There’s a school of thought that says big government wasn’t possible in America until air conditioning was invented. Before air conditioning came along it was just too hot to get anything done in D.C. during the summer, so America had a part-time government that deserted the city for much of the year. Of course, we know some things got done here even in the dead of summer, if they were important enough. For instance, the Army’s Air War Plans Division put together its first campaign plan for World War Two during July of 1941 in the fetid War Department Annex, which stood near the present-day Vietnam War Memorial. But much of official Washington was somewhere else while the Japanese Imperial Navy was practicing to attack Pearl Harbor.
Once air conditioning became widely available everything changed, and not just in Washington. The entire South was transformed. The South had been like a Third World country since the Civil War ended, poorer and far less productive than the rest of the nation. When John D. Rockefeller turned to philanthropy at the beginning of the 20th Century, his biggest project was combating parasitic diseases in the South — diseases similar to those still found in the Niger Delta. And when FDR decided to get the federal government into rural development in a big way during the New Deal, much of the money was spent on wiring up the thinly-electrified South (most of the phone lines there were still party lines well into the 1950s).
Some people think that the South changed because it developed a two-party system after generations of Democratic dominance, but that was really a sideshow in the rush to develop. The realignment of partisan affiliations in the South during the 1960s and 1970s simply mirrored pre-existing racial divisions. It was air conditioning and a few other innovations (like penicillin) that provided the foundation for economic growth. And therein lies an important lesson for Washington’s policymakers, especially now that they can stay in town for the entire year dreaming up ways to spend money. The only thing that fundamentally changes the human condition from generation to generation is new technology. There isn’t much that industry or ideology can do to improve society unless the tools at our disposal become better.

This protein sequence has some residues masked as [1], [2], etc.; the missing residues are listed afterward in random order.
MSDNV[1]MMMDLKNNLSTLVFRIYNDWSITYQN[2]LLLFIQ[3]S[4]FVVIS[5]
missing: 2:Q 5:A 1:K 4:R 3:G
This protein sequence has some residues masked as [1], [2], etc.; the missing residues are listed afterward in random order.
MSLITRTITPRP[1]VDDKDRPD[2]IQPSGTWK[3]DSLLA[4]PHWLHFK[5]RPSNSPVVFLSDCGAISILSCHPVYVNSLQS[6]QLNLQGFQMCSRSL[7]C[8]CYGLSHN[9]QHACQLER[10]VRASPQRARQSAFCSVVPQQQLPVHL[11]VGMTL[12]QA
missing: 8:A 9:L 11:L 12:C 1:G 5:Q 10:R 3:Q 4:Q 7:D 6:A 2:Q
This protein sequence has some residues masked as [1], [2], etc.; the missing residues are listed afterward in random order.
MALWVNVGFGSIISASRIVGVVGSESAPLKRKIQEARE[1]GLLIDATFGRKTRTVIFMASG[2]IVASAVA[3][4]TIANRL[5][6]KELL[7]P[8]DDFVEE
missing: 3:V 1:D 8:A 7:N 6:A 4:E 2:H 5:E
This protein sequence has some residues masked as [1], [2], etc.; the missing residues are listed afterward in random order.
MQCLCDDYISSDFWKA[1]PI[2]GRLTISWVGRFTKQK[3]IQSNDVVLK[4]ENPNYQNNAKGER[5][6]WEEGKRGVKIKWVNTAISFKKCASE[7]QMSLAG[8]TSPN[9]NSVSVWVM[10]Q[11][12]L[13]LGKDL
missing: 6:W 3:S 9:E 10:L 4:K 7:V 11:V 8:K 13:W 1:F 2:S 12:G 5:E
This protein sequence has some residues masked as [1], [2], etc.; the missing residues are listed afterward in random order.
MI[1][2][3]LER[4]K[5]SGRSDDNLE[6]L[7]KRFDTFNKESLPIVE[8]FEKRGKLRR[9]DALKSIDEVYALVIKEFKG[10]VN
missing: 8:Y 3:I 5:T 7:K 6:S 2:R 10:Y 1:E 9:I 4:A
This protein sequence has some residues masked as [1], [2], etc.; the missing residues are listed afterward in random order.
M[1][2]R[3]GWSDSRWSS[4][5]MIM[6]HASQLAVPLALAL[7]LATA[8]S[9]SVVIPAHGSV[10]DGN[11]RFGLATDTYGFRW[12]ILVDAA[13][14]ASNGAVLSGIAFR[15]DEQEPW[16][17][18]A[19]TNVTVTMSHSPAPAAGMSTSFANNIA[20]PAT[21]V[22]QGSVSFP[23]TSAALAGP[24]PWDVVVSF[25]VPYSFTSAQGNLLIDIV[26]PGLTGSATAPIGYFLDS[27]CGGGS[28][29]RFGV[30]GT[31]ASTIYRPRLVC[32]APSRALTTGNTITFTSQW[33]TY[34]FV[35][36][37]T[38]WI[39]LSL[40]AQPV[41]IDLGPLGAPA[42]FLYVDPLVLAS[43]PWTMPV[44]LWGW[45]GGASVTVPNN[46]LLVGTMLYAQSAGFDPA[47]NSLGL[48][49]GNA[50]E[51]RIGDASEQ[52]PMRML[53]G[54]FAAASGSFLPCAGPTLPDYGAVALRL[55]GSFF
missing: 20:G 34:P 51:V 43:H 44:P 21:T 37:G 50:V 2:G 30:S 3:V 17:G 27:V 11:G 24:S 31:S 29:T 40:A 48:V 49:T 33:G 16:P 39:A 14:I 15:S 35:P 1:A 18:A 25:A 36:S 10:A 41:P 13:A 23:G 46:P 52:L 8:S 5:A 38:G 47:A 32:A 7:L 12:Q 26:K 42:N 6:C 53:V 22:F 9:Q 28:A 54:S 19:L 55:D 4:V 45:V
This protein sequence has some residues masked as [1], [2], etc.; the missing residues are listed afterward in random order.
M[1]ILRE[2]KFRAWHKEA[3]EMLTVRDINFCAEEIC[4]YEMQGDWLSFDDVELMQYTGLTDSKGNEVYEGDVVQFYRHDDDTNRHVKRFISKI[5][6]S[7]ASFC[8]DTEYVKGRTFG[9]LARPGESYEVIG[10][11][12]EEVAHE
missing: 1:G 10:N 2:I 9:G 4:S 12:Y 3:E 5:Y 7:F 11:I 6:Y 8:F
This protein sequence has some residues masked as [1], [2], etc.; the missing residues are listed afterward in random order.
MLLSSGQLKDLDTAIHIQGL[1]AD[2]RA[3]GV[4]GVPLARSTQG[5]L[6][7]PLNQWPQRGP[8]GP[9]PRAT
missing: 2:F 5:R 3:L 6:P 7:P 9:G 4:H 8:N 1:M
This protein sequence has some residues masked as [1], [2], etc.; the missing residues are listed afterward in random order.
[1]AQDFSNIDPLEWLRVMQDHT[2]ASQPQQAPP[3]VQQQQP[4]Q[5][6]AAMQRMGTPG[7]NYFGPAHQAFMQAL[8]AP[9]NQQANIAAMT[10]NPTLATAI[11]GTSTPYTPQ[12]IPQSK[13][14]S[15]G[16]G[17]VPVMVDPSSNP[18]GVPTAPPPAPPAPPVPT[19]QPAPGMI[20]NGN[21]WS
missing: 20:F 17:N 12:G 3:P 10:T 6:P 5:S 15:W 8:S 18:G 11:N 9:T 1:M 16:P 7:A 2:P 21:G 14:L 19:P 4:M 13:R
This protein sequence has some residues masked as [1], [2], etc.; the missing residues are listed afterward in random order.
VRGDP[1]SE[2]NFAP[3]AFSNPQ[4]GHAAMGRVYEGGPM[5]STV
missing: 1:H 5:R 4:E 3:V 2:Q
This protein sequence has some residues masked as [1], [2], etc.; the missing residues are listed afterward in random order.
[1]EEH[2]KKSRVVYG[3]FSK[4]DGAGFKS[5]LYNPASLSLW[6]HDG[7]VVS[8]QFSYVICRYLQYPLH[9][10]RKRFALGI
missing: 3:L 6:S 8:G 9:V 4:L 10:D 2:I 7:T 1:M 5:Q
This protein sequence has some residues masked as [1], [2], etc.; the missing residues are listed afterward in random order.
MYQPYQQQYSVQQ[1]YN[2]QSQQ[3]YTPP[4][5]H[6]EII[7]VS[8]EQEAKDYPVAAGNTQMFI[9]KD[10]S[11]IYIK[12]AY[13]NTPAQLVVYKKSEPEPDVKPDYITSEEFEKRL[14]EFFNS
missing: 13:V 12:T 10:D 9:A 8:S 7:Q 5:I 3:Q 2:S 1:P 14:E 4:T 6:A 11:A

That lesson was well understood in Washington after World War Two, because people saw how inventions like the atomic bomb had affected the outcome of the war, and they remembered what it was like before air conditioning, television, and antibiotics. But sometime around Earth Day in 1970, America’s elites began losing their love for technology. They became more ambivalent about technology-driven progress, and their electoral behavior reflected that shift. It is no coincidence that during the intervening years, the nation has lost its way in so many technological endeavors, from the human spaceflight program to stem cell research to the superconducting supercollider. If there is one thing our political system and popular culture needs to relearn, it’s how investing in the right technologies can fundamentally improve America’s prospects for the future — and how failing to invest can doom our nation to decline.
Just a passing thought from my comfortably cool office on a hot summer day in Washington.
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